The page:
My Aunt Betty grew up in the small town of Ware, Virginia right along Mobjack Bay, home of Ward Oyster Company. Aunt Bet, as friends called her, was a fine cook and specialized in fried oysters. People up and down the Ware River knew about Aunt Bet.
She was so popular that that she and Uncle Joe decided to open Aunt Betty’s Oyster Shack. It was a big success, with people lined up around the block to get a taste of her fried oysters, slaw, hush puppies, and sweet tea.
She could shuck those oysters faster than anyone I know. One day I asked her, if she was ever angry that God made her black. A broad smile crossed her face as she looked up at me and said, “No, I do not weep at the world; I am too busy sharpening my oyster knife!”
Today at d’Verse, Lisa challenged us to write a prosery piece, that included the line: “No, I do not weep at the world, I am too busy sharpening my oyster knife!” from –Zora Neale Hurston, from “How Does it Feel to be Colored Me” in World Tomorrow (1928).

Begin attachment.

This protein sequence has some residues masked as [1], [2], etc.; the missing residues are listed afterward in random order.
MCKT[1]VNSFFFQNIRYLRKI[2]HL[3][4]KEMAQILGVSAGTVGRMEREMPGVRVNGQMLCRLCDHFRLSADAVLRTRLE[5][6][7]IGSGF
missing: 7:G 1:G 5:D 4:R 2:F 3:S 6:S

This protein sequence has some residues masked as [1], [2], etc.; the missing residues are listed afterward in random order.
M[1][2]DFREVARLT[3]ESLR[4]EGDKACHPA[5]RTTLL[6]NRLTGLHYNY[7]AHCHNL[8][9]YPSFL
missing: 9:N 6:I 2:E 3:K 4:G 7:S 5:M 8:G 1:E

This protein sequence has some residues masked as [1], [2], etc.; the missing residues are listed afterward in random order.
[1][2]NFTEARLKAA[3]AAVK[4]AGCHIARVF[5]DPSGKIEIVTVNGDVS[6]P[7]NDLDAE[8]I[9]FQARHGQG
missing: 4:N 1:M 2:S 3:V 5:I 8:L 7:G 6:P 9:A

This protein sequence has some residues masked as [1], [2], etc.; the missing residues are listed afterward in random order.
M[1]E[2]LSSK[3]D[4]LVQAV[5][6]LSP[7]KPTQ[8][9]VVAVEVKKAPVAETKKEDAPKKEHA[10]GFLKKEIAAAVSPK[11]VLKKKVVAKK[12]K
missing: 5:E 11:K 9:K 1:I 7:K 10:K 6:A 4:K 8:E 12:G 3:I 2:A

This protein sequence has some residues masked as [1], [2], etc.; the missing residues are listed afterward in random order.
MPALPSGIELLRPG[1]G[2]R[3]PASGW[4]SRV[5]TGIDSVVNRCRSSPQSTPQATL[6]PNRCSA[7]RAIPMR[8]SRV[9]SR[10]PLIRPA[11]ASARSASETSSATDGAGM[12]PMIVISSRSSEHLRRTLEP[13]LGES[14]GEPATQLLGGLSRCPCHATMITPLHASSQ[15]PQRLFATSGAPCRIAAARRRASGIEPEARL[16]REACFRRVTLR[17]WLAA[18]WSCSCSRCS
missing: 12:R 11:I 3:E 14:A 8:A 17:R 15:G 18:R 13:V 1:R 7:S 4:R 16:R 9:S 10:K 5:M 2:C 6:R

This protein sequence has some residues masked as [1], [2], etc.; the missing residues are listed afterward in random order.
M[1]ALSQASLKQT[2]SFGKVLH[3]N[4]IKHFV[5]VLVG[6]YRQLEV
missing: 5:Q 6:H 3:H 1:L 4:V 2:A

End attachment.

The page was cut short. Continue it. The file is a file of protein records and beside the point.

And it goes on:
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I took my fictional setting from information I found on line about the Ward Oyster Company at the mouth of the Chesapeake Bay. If you are interested you can read more about it below:
Ward Oyster Co. is one of the largest cage oyster farms on the East Coast of the USA, distributing their oysters all over the continental United States. Ward Oyster Co. has about 20 to 30 million oysters placed in cages near the mouth of the Ware River (our nursery) and in the heart of the Mobjack Bay (our grow out location). It is headquartered in the towns of Ware Neck in Gloucester County, and the town of Foster in Mathews county, both of Virginia. The Ware River is one of four rivers which feed the Mobjack Bay, all of which flow directly to and from the salty lower Chesapeake Bay. Visit our online store for the best fresh oysters in the area.